When Dr. Philip W. Stoffer, geologist for the U.S. Geological Survey (USGS) in Menlo Park, Calif., learned he had cancer of the lymph system in 2004, he was not sure if he was going to live. The statistics for survivors were grim. He knew he had to do whatever he could to try to survive.
For four months during that summer, Stoffer underwent rounds of chemotherapy and a stem cell implant while in isolation at the Seattle Cancer Care Alliance. At the same time, he authored a first draft of, Where´s the San Andreas Fault? A Guidebook To Tracing the Fault On Public Lands In the San Francisco Bay Region, which is being unveiled today by USGS and the National Park Service (NPS). The book features more than 50 destinations along the 800-mile fault featured in the guidebook, including 20 different hiking trips in national and local parks. Stoffer wrote the field guide to encourage people to live life– not just through maps, books, television, or the Web – but in person.
"I love to hike and explore," said Stoffer. "The whole experience of having cancer changed my outlook on life. I am someone who was not just treated for cancer – but cured from cancer. I had to give something back. You never know how much time you have left, and I had all of these pictures of different places along the San Andreas Fault that I´d compiled over the years and a project I was going to get to ´one day.´ When I was in the hospital, I was motivated to write the book and get it done. I had a field trip to go on when I got out of the hospital."
Stoffer encourages everyone to see an aspect of the San Andreas Fault in person. The field guide provides detailed information about the geologic diversity of the landscape and also describes the cultural and historical aspects of the area. Loaded with colorful photographs and detailed road maps, the guide describes the natural setting in which Bay Area residents live. The guide should interest a wide-spectrum of the public: from serious hikers and geology students to casual strollers and earth science novices.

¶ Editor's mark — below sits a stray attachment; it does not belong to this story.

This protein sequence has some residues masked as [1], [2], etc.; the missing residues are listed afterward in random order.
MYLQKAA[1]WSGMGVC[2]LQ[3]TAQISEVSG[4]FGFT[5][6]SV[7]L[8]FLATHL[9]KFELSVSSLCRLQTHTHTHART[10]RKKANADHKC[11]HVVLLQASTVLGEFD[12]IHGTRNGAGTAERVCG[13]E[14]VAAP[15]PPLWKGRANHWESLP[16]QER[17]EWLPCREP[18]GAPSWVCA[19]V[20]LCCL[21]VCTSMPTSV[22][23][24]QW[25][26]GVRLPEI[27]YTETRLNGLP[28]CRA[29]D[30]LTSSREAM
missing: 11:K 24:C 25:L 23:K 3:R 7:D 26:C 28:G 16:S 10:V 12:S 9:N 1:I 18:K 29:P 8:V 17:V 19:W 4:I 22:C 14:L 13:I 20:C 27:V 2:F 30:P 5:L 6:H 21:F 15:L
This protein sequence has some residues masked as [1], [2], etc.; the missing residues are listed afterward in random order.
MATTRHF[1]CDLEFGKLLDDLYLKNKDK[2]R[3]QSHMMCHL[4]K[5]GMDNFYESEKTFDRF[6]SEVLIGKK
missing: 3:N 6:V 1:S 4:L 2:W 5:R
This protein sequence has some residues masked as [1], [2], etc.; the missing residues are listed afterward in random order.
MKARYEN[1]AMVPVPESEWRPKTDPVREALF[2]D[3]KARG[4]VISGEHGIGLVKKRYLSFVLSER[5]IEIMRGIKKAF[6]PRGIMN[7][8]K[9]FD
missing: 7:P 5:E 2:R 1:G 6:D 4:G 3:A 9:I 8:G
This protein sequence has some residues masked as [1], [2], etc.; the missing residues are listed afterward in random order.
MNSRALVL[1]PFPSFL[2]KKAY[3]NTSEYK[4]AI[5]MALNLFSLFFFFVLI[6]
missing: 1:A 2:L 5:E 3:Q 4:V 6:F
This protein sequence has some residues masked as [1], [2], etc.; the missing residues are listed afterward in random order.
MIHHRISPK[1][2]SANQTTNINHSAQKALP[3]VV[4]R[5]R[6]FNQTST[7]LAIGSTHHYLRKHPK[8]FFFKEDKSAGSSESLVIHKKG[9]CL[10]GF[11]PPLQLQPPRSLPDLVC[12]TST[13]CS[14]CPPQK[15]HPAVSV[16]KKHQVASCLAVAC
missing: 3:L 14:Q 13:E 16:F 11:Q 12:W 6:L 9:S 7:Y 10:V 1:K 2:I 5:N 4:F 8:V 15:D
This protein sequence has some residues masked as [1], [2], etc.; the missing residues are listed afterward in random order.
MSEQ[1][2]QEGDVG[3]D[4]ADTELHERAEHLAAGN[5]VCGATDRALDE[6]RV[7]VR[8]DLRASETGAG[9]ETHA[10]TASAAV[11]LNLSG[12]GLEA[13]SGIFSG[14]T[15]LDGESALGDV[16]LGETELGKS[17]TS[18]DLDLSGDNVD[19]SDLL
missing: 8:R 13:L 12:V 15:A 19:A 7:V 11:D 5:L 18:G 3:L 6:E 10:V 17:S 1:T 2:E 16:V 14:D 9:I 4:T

"The National Park Service relies on the organizations like the US. Geological Survey to provide scientific information to help make informed decisions and to help educate the public," writes Don Neubacher, Park Superintendent, Point Reyes National Seashore, National Park Service, in the preface to the guidebook. "This field guide is an example of collaboration between the two Federal agencies. Our hope is that this guidebook will help enrich public understanding and encourage exploration of our natural and cultural heritage."
"The best thing since the invention of ice cream!" said David Boore, a docent with the Midpeninsula Regional Open Space District. "This publication is a fantastic resource for those interested in the geology of the San Francisco Bay Area. It´s well written, detailed, up-to-date, includes useful background information about earthquakes and faults, contains lots of color photos and maps, and the price is right."
"For those of us living or working on the Peninsula, the San Andreas Fault is our main seismic hazard," said Tom Brocher, a seismologist with the USGS. "Many peninsula residents live within a few miles of the fault zone, where we expect the shaking from its next earthquake to be intense. This guidebook shows us all just how close the fault is to our homes and places of work."
The guidebook discusses the 1906 earthquake in Northern California and 1989 Loma Prieta earthquakes along the San Andreas fault zone, and their impacts on the landscape.
"Unlike the Hayward Fault, which is heavily urbanized, with a few exceptions the San Andreas Fault is undeveloped," Brocher continued. "Much of the San Andreas Fault in the Bay Area can be found on public lands and parks, making this guidebook a perfect way to explore it."
Release of the guidebook coincides with the 100th anniversary of the great San Francisco earthquake. On April 18, 1906, the earth ruptured for about 300 miles along the San Andreas Fault through Northern California, both on land and where the fault extends offshore. The earthquake and fires that followed caused catastrophic damage to cities and towns throughout the region and had a dramatic impact on the culture and history of California. The event also initiated national interest in the study of earthquakes and disaster prevention.
The field guide can be accessed online at http://pubs.usgs.gov/gip/2006/16/